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Country music singer and songwriter. Born Muriel Deason, on August 30, 1919, in Nashville, Tennessee. In the 1930s and 1940s she sang on several radio programs, beginning with Nashville's WSIX, where she met her future husband, musician Johnny Wright.

In 1952 she joined the "Grand Ole Opry" and recorded her first hit songs for Decca, (later MCA), including 1952's "It Wasn't God Who Made Honky Tonk Angels." By 1963 she had released 461 singles and 43 albums and was belovedly known as the "Queen of Country Music." In 1976, Wells was inducted into the County Music Association Hall of Fame.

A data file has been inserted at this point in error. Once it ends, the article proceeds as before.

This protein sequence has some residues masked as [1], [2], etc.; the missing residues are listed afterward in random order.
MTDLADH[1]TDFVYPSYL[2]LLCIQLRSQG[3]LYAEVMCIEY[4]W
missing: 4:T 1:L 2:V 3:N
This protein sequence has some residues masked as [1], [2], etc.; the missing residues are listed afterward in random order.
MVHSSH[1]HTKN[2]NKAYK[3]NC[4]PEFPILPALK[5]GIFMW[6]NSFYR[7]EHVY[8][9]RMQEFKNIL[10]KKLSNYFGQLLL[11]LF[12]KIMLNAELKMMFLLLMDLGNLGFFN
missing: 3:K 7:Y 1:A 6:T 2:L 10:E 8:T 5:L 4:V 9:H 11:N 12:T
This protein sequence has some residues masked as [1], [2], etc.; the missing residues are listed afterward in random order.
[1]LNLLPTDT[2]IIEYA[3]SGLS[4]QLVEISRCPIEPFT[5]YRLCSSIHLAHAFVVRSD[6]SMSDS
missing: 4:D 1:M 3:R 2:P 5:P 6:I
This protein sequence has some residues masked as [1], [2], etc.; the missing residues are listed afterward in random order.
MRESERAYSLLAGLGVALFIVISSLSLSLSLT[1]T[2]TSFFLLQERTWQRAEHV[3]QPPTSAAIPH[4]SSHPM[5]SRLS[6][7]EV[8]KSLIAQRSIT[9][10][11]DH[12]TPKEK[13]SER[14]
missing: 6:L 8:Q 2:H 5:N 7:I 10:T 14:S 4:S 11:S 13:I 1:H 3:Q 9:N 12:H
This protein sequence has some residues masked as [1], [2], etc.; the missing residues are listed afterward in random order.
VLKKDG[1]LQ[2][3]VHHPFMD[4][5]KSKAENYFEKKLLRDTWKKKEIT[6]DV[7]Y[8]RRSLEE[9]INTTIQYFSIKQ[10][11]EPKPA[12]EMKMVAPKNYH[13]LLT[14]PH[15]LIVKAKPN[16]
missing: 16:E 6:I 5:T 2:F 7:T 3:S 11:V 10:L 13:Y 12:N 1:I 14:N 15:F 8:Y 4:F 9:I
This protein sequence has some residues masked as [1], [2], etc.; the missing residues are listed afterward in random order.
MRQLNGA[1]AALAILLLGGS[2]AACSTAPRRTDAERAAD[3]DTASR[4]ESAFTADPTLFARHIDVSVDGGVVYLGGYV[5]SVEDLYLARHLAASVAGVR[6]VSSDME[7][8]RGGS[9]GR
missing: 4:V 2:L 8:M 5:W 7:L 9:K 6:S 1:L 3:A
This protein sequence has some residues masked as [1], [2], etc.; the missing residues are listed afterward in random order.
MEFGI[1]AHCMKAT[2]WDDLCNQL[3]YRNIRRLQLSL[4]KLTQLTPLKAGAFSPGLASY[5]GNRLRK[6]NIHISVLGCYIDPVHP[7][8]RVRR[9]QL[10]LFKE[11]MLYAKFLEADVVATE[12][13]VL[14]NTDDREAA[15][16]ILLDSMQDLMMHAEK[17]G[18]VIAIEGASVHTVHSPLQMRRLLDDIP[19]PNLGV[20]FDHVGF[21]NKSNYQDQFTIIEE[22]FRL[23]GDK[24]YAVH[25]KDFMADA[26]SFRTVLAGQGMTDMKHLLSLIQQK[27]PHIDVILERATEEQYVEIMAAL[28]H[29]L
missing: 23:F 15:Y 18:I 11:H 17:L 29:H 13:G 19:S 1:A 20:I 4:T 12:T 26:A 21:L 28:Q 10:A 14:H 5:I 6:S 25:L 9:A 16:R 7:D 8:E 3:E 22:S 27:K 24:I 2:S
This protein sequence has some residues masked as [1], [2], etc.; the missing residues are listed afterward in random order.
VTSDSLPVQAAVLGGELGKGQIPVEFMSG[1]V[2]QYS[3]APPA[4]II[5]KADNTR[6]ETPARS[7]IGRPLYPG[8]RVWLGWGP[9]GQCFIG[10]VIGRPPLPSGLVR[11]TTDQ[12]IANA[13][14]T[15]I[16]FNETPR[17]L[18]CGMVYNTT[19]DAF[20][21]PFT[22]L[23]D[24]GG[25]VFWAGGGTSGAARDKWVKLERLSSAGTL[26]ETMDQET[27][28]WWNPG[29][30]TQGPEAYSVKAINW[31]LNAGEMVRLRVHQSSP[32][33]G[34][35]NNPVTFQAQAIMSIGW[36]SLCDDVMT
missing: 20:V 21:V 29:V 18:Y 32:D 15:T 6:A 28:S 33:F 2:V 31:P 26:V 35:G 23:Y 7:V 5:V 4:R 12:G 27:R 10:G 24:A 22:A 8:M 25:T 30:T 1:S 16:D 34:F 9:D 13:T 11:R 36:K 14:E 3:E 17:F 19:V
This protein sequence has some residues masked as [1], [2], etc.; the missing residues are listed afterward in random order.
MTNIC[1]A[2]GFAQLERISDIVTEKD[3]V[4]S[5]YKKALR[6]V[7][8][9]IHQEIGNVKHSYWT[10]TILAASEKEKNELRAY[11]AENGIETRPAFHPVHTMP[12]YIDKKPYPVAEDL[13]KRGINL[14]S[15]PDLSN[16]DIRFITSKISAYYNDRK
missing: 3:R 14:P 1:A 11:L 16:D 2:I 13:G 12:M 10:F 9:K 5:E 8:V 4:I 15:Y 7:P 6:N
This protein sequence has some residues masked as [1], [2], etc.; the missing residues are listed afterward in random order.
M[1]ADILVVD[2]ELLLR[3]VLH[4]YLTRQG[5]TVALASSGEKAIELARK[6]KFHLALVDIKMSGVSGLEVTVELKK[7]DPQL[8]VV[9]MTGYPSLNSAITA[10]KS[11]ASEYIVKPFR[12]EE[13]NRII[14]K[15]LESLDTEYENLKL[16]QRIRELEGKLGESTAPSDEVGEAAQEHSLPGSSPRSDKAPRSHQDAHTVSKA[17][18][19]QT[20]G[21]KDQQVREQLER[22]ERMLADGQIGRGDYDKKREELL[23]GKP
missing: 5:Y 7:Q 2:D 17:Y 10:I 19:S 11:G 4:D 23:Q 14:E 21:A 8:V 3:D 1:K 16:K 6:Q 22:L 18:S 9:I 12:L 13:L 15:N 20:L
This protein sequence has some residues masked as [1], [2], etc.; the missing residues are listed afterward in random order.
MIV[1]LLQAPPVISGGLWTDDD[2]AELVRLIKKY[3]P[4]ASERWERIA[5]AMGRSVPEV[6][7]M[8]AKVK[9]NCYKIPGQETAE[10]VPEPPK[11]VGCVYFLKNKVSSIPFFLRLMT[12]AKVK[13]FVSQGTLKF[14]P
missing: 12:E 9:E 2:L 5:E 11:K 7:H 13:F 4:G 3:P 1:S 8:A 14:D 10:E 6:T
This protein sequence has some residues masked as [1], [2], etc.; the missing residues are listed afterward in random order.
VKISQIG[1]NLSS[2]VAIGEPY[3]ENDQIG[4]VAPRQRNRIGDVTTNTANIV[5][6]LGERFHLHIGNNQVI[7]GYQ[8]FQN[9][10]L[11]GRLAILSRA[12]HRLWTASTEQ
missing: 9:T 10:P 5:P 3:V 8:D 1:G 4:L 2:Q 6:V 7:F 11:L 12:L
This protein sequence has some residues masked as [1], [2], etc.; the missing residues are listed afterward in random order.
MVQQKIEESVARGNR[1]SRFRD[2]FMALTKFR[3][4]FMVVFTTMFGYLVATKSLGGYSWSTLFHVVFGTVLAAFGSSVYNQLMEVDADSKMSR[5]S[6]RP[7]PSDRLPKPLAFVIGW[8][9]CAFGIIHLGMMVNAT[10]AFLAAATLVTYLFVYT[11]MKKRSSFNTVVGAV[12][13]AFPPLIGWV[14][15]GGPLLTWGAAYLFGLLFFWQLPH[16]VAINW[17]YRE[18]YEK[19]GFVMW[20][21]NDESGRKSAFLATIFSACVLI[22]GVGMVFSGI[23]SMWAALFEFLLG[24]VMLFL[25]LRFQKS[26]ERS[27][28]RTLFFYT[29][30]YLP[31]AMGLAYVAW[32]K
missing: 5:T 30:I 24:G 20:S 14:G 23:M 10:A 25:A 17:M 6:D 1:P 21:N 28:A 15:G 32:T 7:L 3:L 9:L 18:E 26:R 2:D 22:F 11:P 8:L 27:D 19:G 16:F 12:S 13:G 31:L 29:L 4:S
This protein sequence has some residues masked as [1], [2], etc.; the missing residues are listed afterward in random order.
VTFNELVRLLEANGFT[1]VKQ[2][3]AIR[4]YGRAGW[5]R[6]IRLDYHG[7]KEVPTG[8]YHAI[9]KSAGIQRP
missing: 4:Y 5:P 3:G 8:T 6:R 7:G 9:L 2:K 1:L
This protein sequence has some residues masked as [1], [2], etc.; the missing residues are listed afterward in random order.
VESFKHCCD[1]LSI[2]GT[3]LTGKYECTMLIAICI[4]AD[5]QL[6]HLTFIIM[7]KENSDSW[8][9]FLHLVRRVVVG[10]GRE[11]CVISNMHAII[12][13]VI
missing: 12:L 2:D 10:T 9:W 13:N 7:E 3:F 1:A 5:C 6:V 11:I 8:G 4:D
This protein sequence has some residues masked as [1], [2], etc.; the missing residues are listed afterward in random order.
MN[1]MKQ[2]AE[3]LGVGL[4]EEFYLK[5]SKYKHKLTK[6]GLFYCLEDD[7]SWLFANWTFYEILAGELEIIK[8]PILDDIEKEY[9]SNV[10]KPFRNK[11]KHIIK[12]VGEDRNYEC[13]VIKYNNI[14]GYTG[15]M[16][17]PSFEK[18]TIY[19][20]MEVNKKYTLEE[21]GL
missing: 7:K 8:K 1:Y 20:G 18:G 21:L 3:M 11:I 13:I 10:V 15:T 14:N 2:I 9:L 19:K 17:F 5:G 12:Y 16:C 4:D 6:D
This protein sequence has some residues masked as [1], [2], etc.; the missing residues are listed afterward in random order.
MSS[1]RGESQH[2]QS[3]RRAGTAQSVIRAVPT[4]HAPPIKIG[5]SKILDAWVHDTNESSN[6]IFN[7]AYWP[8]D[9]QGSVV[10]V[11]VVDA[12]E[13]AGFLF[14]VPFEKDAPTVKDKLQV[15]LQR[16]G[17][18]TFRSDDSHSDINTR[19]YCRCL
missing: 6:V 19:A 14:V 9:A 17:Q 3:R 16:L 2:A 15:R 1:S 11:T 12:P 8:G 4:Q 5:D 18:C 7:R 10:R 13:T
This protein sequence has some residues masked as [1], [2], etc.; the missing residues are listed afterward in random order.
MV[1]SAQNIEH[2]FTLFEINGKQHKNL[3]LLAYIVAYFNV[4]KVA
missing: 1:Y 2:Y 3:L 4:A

Her songs address such social problems as drinking and divorce and her career paved the way for subsequent generations of female country music singers, including Loretta Lynn, Melba Montgomery, Patsy Cline, and Dolly Parton.